DUBLIN, Sept 25, 2018 (News Wires) - Brexit negotiators should not assume that any agreement they strike on the terms of Britain's withdrawal from the European Union will be ratified by parliaments on both sides, Irish Prime Minister Leo Varadkar said on Tuesday.
"While we may assume that because something is agreed at European Council with the UK that it will go through both parliaments, we shouldn't actually assume it. Of course there is a possibility we may find that it runs into ratification problems in Westminster or the European Parliament," he said.
"We're just going to have to manage that and see how it develops," he told Ireland's parliament, adding that he thought negotiators would "get there" in November and agree a withdrawl agreement despite the talks entering uncharted territory.
LONDON, Sept 24, 2018 (News Wires) - British Prime Minister Theresa May will eventually decide to abandon her strategy for maintaining close trade ties with the European Union because it lacks support, a leading eurosceptic lawmaker in her Conservative Party said on Monday.
Jacob Rees-Mogg, chairman of the European Research Group of anti-EU lawmakers in May's ruling Conservative party, said the so-called Chequers plan is opposed by European politicians and large parts of the British public.
"The prime minister is a lady of singular wisdom and therefore is likely to recognize the reality that Chequers does not have much support either in this country or abroad," Rees-Mogg said.
Last week, EU leaders rejected May's proposal to seek a free trade area for goods with the EU and some rebels in May's party have threatened to vote down a deal if she clinches one.
LONDON, England, September 23, 2018 (News Wires) - Prime Minister Theresa May said Britain would not flinch in an impasse with the European Union about its departure from the bloc, as French and German ministers suggested the next move in the negotiations should come from London.
British Prime Minister Theresa May on Friday demanded new proposals and respect from European Union leaders, saying after a summit in Austria that talks had hit an impasse and, in a prominent eurosceptic Sunday newspaper, she stuck to her guns.
"This is the moment to do what is right for Britain," May said in the Sunday Express. "Now is the time for cool heads. And it is a time to hold our nerve."
The Sunday Times reported that her aides had begun contingency planning for a November snap election to help save the Brexit talks and her job.
May won plaudits in her party and from the press for standing up to the European Union, ahead of her Conservative party's annual conference, which starts at the end of the month.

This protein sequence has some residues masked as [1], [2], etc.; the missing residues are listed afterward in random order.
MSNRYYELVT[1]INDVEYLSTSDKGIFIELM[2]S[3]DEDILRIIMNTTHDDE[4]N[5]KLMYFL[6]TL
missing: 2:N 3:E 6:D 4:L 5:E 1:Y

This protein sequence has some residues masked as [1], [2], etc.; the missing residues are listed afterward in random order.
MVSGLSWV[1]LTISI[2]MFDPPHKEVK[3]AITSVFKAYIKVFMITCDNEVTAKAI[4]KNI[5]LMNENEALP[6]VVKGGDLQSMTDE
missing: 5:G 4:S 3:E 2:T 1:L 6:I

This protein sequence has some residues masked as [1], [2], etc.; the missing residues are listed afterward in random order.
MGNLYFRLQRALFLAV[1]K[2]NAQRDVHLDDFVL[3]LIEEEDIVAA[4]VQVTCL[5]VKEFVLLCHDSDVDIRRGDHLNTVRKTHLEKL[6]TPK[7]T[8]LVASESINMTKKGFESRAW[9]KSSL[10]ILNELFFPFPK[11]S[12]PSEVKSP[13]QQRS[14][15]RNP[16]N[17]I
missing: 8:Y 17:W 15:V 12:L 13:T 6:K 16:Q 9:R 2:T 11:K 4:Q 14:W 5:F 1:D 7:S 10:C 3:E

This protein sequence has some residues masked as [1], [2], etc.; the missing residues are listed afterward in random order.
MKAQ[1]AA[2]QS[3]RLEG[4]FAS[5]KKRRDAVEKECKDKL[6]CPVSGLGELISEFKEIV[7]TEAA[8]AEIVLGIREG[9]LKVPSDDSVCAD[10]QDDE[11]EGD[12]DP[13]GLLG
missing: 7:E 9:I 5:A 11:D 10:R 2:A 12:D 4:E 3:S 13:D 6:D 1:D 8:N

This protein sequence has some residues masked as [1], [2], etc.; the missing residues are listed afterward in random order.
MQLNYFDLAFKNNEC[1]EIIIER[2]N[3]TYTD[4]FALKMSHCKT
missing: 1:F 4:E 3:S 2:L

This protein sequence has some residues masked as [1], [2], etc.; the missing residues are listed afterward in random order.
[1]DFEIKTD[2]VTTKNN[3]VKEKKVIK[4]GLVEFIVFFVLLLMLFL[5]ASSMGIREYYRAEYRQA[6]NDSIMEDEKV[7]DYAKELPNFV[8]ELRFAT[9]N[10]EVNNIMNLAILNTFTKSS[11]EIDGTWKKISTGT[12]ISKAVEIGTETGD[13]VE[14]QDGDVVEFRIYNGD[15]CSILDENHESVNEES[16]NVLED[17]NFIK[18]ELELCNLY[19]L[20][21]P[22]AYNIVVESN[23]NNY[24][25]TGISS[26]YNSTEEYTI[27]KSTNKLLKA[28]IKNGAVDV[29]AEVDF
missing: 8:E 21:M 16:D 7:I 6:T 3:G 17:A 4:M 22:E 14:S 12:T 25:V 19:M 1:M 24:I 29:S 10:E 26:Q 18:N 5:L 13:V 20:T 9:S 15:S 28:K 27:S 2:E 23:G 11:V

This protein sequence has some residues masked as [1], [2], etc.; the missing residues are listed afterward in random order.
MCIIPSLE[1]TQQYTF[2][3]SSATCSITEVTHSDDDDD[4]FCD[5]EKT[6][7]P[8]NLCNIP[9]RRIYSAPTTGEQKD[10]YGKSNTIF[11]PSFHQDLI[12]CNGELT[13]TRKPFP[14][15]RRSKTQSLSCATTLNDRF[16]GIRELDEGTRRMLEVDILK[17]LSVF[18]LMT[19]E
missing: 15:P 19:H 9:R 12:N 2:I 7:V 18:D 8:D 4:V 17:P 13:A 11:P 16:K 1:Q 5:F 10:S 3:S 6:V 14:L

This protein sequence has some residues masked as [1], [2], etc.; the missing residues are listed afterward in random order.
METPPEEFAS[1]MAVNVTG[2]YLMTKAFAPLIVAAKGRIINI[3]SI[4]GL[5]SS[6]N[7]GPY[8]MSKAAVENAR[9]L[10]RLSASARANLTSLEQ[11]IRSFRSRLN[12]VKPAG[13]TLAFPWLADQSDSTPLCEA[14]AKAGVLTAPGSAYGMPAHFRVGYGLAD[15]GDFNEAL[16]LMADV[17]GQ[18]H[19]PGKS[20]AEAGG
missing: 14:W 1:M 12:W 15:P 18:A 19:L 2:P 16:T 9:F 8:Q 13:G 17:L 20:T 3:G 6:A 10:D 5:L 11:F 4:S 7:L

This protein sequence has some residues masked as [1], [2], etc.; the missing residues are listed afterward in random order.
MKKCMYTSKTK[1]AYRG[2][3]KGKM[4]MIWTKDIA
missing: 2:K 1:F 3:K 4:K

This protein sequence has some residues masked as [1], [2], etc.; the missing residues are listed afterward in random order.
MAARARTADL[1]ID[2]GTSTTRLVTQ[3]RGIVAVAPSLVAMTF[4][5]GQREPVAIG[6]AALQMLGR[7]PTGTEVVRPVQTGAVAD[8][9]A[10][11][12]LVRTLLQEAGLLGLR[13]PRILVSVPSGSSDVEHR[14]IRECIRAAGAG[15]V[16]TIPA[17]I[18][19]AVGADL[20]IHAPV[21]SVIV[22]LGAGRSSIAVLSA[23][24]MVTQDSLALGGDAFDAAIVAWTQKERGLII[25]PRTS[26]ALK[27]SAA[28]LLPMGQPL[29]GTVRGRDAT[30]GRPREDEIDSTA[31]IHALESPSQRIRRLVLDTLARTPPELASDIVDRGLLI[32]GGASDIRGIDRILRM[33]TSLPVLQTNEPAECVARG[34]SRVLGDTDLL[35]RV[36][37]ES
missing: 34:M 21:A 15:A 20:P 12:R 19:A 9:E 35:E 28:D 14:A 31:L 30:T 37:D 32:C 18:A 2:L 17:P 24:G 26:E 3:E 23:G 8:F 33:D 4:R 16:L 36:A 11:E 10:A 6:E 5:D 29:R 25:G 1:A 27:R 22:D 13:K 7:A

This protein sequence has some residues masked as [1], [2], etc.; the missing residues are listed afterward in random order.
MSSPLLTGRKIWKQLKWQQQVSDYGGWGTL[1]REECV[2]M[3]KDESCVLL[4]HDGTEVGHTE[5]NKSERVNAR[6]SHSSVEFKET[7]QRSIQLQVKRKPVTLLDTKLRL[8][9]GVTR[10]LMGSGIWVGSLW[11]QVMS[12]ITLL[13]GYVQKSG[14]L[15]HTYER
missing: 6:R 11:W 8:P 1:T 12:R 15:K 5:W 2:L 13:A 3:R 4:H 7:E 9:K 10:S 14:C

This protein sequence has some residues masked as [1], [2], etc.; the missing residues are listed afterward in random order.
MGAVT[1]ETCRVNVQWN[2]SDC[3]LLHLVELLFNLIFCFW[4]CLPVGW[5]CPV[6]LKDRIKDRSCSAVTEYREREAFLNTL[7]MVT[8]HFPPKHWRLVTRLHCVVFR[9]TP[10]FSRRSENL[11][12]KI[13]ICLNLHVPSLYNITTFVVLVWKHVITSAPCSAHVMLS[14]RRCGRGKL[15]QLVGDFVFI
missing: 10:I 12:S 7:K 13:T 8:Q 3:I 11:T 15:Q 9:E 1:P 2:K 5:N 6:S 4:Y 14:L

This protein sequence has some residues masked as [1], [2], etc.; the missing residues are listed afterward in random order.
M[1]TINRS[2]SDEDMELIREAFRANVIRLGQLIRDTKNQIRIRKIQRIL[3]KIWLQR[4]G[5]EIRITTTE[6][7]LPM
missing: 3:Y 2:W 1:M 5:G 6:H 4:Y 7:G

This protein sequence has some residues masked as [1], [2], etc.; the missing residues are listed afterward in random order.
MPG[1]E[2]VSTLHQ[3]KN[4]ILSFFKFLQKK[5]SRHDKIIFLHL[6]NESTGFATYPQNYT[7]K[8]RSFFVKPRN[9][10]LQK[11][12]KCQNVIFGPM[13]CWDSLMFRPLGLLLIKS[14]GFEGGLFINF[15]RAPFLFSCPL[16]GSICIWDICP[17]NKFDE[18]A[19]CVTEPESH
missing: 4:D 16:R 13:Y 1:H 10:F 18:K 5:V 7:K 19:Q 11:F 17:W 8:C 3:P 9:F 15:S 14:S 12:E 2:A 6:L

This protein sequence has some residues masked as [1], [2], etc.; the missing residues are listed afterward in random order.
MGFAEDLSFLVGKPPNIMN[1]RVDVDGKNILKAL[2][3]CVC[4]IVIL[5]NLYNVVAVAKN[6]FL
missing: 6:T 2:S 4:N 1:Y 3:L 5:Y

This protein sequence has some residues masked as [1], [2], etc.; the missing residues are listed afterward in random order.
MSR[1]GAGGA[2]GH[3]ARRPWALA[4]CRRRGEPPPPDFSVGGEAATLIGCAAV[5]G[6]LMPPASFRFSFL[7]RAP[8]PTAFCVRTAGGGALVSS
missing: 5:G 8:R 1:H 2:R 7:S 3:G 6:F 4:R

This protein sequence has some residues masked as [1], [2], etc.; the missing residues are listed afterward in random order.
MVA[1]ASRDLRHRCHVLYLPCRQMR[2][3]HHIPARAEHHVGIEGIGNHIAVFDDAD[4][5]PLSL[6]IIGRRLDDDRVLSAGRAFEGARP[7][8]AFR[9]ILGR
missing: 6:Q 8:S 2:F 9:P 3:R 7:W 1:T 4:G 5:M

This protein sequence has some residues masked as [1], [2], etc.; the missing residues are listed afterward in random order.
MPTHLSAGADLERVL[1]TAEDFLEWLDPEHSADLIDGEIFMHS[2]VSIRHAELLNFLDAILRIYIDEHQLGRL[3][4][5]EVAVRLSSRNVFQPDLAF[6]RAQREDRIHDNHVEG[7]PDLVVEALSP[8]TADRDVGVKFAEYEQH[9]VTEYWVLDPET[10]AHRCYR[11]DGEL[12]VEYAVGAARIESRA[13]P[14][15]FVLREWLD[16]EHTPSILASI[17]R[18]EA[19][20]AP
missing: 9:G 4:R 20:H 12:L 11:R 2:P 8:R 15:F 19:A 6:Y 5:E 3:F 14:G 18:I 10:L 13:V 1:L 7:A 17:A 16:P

Foreign Minister Jeremy Hunt had told BBC radio on Saturday that if EU leaders expected the UK to capitulate, then they had "profoundly misjudged the British people", even if that meant leaving the bloc next March without a deal.
"We may be polite, but we have a bottom line," he said. "And so they need to engage with us now in seriousness."
PARIS, Sept 22, 2018 (News Wires) - France still believes that a good deal on Brexit is possible but the country must prepare for the possibility of Britain and the European Union failing to reach an agreement on its divorce from the bloc, a minister said on Saturday.
British Prime Minister Theresa May said that Brexit talks with the EU had hit an impasse, defiantly challenging the bloc to come up with its own plans a day after EU leaders savaged her proposals.
“The British people decided to leave in a (2016) referendum, we respect that. But this choice cannot lead to the EU going bust, unravelling,” Nathalie Loiseau, minister for European affairs, told France Info radio.
“That’s the message we have tried to send for several months now to our British counterparts, who may have thought we were going to say ‘yes’ to whatever deal they came up with.”
Loiseau said May’s so-called Chequers proposals, whereby British goods would enter the EU’s single market freely, were “too negative” and would have led to “unfair competition for European companies”.
She said she still believed a good deal with Britain was possible, but that France should get ready for the possibility of a “no deal” and would introduce legislation in November to that effect.
“We are working on reaching a good deal, that’s where we spend most of our energy. It’s still possible, I believe it is, all the 27 (EU member states) believe it is. But I can’t rule out that we don’t reach an agreement in the end.”
“Let’s imagine we don’t reach an agreement. What we say is we must prepare for that,” she added.
May has said her proposals for future trade with the EU were the only way forward. EU leaders in Salzburg repeated their view that the plans would undermine their cherished single market.
LONDON, Sept 21, 2018 (News Wires) - As negotiations become fraught before Britain's exit from the European Union in March, tensions of a different kind are surfacing on the currency markets -- derivatives activity is rising sharply as investors bet on a weaker sterling.
Hopes of progress on a Brexit deal between London and Brussels have fuelled a sterling rebound to nine-week highs; yet the view broadly remains that talks will go down to the wire, setting British assets up for a volatile few months.
EU leaders' rejection this week of Prime Minister Theresa May's Brexit plan already knocked the pound on Friday, and many investors warn against banking too much on a positive outcome.
Collateral damage to the British economy could be enough to warrant holding a short sterling position even as negotiations get more intense, some investors believe.